Writing for the Court, Justice Moldaver rejects these arguments in favour of a reading that the phrase ‘as a result of the analysis’ in clause (b) can mean solely the readings provided by the ASD in a roadside checkstop. In other words where a driver triggers a “Warn” or “Fail” reading in two ASD samples, the officer administering the ASD test must issue the Notice to prohibit driving. Justice Moldaver dismisses the application of Charter values here because the Court sees no real ambiguity here (at para 25). As noted above, the modern approach only calls for external aids and presumptions such as the presumption that legislation conforms with Charter values where there is real ambiguity.
Justice Moldaver runs through a literal, contextual and purposive analysis to find the Superintendent’s interpretation is a reasonable one. The literal text of section 215.41(3.1) links the officer’s assessment of the driver to the ASD results. In the words of the Court: “The wording could not be clearer. The ASD analysis is the yardstick against which to measure the reasonableness of the officer’s belief” (at para 26). Justice Moldaver also looks at the factors a Superintendent may consider when hearing a review application from a driver on the issuance of a Notice, and he observes those factors are focused primarily on the manner in which the ASD is administered and the reliability of the results (at para 30). For Justice Moldaver this context supports the interpretation that analysis means ASD results only. Finally, Justice Moldaver looks to external aids of interpretation (other judicial decisions and Hansard debates) to confirm the Superintendent’s interpretation is in line with the overall public safety purpose of the legislation to confront and reduce impaired driving (at para 37).
This judgment is another example of the Court speaking of deference at the outset but seemingly applying correctness when it gets into the substance of the matter. Of note, we are never provided with the reasons of the Superintendent for rejecting Wilson’s appeal of the Notice in the first instance. Accordingly, Justice Moldaver’s statutory interpretation analysis stands alone and reads very much like the Court is deciding the interpretive issue for itself rather than deferring in any way to the Superintendent’s reasons.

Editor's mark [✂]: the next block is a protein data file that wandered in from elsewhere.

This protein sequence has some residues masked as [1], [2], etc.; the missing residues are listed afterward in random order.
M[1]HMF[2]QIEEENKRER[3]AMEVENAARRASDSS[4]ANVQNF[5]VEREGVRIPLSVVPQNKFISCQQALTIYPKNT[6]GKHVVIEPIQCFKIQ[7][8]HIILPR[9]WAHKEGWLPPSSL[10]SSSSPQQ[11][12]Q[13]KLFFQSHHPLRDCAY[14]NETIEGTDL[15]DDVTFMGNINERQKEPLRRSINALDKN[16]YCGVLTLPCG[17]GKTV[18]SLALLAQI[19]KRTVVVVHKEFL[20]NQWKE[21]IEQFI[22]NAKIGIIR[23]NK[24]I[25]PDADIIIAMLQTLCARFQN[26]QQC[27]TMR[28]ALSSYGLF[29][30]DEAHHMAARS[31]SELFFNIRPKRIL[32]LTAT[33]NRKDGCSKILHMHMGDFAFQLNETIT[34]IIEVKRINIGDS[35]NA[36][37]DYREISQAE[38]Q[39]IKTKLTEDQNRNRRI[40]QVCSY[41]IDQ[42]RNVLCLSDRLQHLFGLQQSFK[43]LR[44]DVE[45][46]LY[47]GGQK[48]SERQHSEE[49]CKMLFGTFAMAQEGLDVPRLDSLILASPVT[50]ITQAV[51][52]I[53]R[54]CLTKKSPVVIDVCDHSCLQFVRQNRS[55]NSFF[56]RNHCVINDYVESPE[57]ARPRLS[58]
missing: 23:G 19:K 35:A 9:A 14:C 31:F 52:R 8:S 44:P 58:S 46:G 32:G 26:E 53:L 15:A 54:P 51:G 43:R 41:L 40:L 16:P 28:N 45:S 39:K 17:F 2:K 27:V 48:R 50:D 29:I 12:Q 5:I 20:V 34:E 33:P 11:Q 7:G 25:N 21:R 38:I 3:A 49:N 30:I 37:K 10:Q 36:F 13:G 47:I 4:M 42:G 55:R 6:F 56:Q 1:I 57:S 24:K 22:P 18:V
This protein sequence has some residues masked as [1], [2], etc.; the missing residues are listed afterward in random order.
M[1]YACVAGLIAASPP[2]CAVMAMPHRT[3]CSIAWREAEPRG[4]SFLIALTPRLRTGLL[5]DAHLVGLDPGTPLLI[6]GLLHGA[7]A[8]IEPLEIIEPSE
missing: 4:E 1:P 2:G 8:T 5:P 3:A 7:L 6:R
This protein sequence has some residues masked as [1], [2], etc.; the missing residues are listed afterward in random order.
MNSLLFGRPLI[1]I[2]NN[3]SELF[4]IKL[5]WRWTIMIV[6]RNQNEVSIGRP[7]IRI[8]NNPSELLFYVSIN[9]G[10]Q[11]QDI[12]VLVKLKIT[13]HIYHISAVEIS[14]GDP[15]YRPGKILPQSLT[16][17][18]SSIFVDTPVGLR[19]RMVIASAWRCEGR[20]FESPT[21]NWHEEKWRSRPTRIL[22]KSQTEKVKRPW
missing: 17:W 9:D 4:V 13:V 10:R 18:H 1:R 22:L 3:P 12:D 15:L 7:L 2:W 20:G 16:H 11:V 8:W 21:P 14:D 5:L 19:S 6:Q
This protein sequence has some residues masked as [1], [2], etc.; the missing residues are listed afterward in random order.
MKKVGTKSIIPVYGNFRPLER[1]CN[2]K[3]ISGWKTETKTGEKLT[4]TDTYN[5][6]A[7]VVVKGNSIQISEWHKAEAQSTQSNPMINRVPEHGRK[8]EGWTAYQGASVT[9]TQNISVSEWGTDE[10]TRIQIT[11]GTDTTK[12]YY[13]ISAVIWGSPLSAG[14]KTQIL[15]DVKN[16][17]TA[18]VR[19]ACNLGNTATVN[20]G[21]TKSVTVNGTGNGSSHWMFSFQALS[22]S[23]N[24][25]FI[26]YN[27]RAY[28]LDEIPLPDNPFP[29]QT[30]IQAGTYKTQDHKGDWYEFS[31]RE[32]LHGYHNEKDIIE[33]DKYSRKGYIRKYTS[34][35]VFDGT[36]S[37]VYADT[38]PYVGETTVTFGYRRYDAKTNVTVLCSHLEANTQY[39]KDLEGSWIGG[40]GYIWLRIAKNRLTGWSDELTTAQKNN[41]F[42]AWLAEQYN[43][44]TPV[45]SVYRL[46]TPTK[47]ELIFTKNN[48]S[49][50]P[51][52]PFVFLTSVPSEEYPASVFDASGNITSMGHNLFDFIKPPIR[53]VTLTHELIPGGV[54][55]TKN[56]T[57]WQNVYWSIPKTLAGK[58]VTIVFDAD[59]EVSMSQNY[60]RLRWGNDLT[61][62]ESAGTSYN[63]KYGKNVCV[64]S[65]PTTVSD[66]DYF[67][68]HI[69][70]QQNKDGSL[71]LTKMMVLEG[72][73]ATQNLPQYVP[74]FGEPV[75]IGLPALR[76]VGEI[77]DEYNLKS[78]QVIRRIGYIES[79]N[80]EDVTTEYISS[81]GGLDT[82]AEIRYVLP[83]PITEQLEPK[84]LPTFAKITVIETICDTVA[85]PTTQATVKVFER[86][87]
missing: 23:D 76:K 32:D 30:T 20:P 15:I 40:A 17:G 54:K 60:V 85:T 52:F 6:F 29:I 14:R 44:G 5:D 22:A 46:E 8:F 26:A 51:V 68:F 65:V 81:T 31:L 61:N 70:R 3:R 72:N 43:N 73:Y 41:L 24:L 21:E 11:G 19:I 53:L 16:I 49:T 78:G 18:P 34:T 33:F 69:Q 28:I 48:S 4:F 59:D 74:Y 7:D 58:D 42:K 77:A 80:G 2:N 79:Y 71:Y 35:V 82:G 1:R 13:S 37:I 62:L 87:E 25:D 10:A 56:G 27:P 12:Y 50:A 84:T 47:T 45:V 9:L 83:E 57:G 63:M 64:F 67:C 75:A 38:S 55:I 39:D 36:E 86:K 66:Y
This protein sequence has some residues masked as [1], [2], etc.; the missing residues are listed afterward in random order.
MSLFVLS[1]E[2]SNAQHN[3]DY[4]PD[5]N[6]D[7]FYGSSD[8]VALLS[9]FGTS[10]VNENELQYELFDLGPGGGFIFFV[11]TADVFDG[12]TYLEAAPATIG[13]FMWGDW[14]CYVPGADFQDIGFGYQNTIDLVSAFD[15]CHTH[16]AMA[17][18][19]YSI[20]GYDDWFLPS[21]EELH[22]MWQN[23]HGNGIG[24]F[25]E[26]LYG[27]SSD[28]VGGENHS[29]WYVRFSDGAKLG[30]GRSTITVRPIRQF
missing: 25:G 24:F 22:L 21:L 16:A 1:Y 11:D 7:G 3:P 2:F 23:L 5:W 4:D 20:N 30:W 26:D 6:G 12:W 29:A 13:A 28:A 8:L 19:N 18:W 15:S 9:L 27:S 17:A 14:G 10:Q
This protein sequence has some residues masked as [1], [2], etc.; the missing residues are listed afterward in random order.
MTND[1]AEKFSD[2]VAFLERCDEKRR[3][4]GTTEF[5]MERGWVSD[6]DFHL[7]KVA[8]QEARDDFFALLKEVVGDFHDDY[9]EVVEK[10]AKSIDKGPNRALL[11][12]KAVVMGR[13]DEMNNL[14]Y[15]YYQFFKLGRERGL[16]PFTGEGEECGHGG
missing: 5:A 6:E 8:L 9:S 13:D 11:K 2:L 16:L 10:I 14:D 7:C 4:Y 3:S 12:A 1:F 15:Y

And then there is the perception that the modern approach to statutory interpretation is a very results-orientated principle. The literal text of section 215.41(3.1) is not all that clear about linking the phrase ‘as a result of the analysis’ in clause (b) solely to the ASD readings. More clarity in the drafting of clause (b) to expressly link the analysis to that conducted by the officer under clause (a) would be helpful. And moreover the external context cited by the Court near the end of its judgment (at paras 36 to 39) in fact says nothing specific about relying on ASD readings alone as the basis for issuing Notices to prohibit driving under the legislation.
Goodwin: Constitutionality of the ARP Scheme
While the issue in Wilson came down to a question of statutory interpretation, the central issue in Goodwin was whether the ARP scheme was intra vires the province (see generally paras 16 to 34). The Supreme Court ruled it was. Goodwin argued that, in pith and substance, the scheme replaced the Criminal Code’s impaired driving provisions with a provincial regime of severe penalties – a roundabout way of ousting the criminal law. The province argued that the ARP scheme fell under s.92(13) of the Constitution Act, 1867, which gives the provinces jurisdiction over civil rights and property.
The Court found that the scheme was intra vires for two principal reasons. First, they rejected Goodwin’s submission that the true intent of the scheme was to provide a criminal law response to drunk driving without having to engage the Charter. The Court found that the purpose of the legislation was to prevent death and serious injury on the roads of B.C.
Second, the Court rejected Goodwin’s submission that the “punitive” nature of the penalties imposed by the legislation was akin to the criminal law. Goodwin asserted that the tendency for police officers to enforce the ARP scheme over the criminal law provisions set out in the Criminal Code illustrated the legislation’s “criminal” intent. The Court found that while Goodwin’s submission was a factor to consider in determining pith and substance, it was not determinative, as police are granted more discretion than other members of society to adopt different strategies to prevent death and serious injury.